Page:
0.00

ANNUAL
COST

600,00
0.00
575,00
0.00
550,00
0.00
525,00
0.00

2,400,000.00

PERSENT
VALUE

555,5
55.56
492,9
69.82
436,6
07.73
385,8
90.67
1,871,0
23.78
2,000,0
00.00
128,
976.22

Nominal Value of Loan


Gain on loan

Tax Shield
Interest

Tax shiled

Tax
shield

120,000

30,000

25,000

90,000

22,500

18,750

60,000

15,000

12,500

Years

PV of Tax
Shield
2
3,148
1
6,075
11

9,923
4

30,000

7,500

6,250

Total PV of Tax Shiled

4,594
53,740

Point 3
Markup

20%

Current Total Materials


Materials at Cost
Materials supplied by client at cost
Remaining Balance
20% Markup on Remaining
Revised Total Materials

2016
(000)
380
316.67
95
221.67
266
361

2017
(000)
600
500
150
350
420
570

2018
(000)
830
691.67
207.5
484.17
581
788.5

2019
(000)
540
450
135
315
378
513

Point 4
12

Annual Labour
Escalated Labour for 3 months
70% Escalated Labour
30% Not to be Escalated
Revised Annual Labour

2016
(000)
275
96.25
211.75
82.5
294.25

2017
(000)
370
129.5
284.90
111
395.90

2018
(000)
440
154
338.80
132
470.80

2019
(000)
290
101.5
223.30
87
310.30

Annual Hired in Plant


Escalated Hired in Plant for 3 months
70% Escalated Hired in Plant cost
30% Not to be Escalated
Revised Annual Hired in Plant

2016
(000)
50
17.5
38.50
15
53.50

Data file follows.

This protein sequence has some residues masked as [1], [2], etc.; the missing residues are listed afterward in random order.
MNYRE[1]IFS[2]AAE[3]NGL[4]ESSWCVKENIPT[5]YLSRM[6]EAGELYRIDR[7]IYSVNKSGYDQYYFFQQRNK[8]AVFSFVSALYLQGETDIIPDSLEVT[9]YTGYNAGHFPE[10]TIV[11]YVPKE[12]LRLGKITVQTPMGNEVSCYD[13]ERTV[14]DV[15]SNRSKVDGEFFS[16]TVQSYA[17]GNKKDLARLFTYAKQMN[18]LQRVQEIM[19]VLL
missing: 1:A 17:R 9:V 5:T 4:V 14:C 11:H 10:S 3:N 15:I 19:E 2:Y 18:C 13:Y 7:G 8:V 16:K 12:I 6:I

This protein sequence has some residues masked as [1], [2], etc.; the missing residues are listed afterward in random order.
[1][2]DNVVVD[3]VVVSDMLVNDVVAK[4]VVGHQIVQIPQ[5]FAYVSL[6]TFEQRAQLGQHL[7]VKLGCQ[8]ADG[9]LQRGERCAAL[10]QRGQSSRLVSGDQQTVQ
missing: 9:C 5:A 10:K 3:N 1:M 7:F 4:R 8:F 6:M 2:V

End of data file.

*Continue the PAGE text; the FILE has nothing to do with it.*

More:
2017
(000)
60
21
46.20
18
64.20

2018
(000)
70
24.5
53.90
21
74.90

2019
(000)
60
21
46.20
18
64.20

2016
(000)
160
55
105.00

2017
(000)
200
74
126.00

2018
(000)
200
88
112.00

2019
(000)
300
58
142.00

Point 5

Curret other production expenses


20% of old Labour cost
Revised Other Production Expenses

2020
(000)

Point 6
2019
13

Current Liability (Site Clearing Exp)

(000)
50

Point 7

Relevant Administrative Overheads

2016
(000)
50

2017
(000)
50

2018
(000)
50

2019
(000)
50

2016
(000)

2017
(000)

2018
(000)

2019
(000)

1,255
62.75
1,093

2,265
113.25
1,972
99
2,072

2,695
134.75
2,347
179
2,526

1,965
98.25
1,711
213
1,925

Point 8 workings

Sales
5% held by Client
Accounts Receivable 11Months
Accounts Receivable 1Month in Arrears
Total Receivables

1,093

2020

156
565

Point 9
Revenue lost from moving the
employees(000)

140
14

Profit Margin

20%

Net Revenue lost from moving the


employees

Year 0
(000)

2016
(000)

2017
(000)

2018
(000)

117

117

117

117

Appendix B

Minimun Return Required (CAPM)


CAPM

Risk-free rate
Beta
Market risk premium

4
1.30
8.4

Ke (%) =

Years
Sales (Payments Recieives)

Risk-free rate + Beta


(Market risk premium)

14.92

2016

2017

2018

2019

2020

(000)
1092.90

(000)
2071.79

(000)
2526.21

(000)
1924.54

(000)
564.56
15

Costs
Materials
Labour
Hired in Plant
Other Production Expenses
Administration Overhead
Site Clearance Expenses
Oppurtuninty Cost
Cash Flows

361.00
294.25
53.50
105
50.00

570.00
395.90
64.20
126
50.00

788.50
470.80
74.90
112
50.00

513.00
310.30
64.20
142
50.00

28.00
201.15

28.00
837.69

28.00
1002.0
1

28.00
817.04

50.00
28.00
486.56

16